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Inflated, Deflated and Healthy Egos

Thursday, 22 March, 2018 - 5:08 pm

The most important “ritual item” at the Seder is the Matzah. We eat Matzah because that is what Hashem commanded us (even before we left Egypt – along with the original Pesach lamb), as well as to commemorate the exodus and the dough they carried out that did not have the opportunity to rise. Conceptually Matzah is also associated with humility, as it is dough that is not allowed to rise.

If bread that rises is connected to an inflated ego, then it would seem that even more compelling that Matzah should be bread made from a grain that cannot rise at all on its own, such as rice or millet. Yet the Talmud clearly instructs that a grain that cannot become Chametz (leavened), may not be used to make Matzah. Only grain that has the potential to rise can be used for Matzah, in which rising is restricted. This is an interesting wrinkle in the arrogance vs. humility dynamic.

With respect to grain there are three possibilities, grain that cannot rise on its own, grain that can rise but is restricted from doing so, grain that can rise and does. Similarly when it comes to the ego there are three possibilities. There is an inflated ego (Chametz), a deflated ego (grain that cannot rise), and a healthy ego (Matzah).

What is the difference between the deflated ego and the healthy ego? Deflated ego is reflected in people who do not possess a sense of self-worth. They are lowly in their own eyes. These types of folks cannot achieve much. A “healthy ego” would be people who are aware of their positive qualities while at the same time recognizing that they are gifts from G-d and nothing to boast about. These are people with a strong sense of self-worth and the confidence to accomplish their goals.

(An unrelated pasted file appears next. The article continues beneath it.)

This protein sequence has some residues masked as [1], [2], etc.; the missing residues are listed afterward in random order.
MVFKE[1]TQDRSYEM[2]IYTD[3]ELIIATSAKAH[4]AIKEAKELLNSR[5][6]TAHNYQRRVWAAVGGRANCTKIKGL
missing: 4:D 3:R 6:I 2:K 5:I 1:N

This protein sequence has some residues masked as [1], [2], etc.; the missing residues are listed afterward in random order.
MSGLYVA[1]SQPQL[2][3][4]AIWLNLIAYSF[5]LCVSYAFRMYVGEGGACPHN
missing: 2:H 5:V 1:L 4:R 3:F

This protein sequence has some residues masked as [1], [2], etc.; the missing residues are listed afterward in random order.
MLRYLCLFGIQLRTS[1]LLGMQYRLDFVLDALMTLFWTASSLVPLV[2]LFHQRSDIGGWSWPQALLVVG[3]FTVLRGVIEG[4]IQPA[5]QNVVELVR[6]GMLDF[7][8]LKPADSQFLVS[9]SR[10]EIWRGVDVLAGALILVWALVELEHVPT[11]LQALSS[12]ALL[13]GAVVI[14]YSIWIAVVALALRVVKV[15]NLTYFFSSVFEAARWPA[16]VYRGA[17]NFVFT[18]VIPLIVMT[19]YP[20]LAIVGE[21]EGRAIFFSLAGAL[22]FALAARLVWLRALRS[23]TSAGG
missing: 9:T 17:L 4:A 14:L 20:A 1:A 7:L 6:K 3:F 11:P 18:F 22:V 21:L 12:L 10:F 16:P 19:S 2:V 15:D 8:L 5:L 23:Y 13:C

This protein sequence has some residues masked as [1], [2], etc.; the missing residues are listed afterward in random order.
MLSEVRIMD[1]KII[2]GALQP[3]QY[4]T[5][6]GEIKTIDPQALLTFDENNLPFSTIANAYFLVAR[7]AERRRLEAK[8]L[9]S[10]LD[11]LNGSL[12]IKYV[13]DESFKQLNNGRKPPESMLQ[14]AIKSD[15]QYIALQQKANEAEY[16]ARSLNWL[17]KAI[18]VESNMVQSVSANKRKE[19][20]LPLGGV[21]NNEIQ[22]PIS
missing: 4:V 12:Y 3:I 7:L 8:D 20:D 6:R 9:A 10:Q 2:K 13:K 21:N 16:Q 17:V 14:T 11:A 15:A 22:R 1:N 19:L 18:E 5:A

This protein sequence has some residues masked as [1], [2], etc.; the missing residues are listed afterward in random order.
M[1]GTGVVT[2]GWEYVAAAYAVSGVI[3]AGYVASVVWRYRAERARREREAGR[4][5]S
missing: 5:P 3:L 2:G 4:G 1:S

On Pesach our job is to rid ourselves of arrogance and inflated ego, but not to get to a state of lowliness. Matzah is the perfect balance. In fact Chametz – inflated ego, is often as much as an indication of lack of self-worth as lowliness. It is just that in this case, the ego is inflated to compensate for the missing confidence, whereas in the case of a deflated ego the result is lowliness. A healthy state is the one where people have the confidence to do what Hashem wants them to, without letting it “go to their heads.”

We are not doormats. We are empowered by G-d to accomplish a lot and change the world. Yet we are always cognizant that the empowerment comes from Hashem alone, and we therefore do not attribute our successes to ourselves. Sometimes we need an ego check to ensure that we are staying on track. That is one of the dimensions of the Pesach holiday.

If you are still looking for a place for the seders, please contact Rabbi Nemes at Chabad Metairie – 504-454-2910 or rabbi@jewishlouisiana.com.

Wishing you a kosher, happy and meaningful Pesach!
Shabbat Shalom
Rabbi Mendel Rivkin

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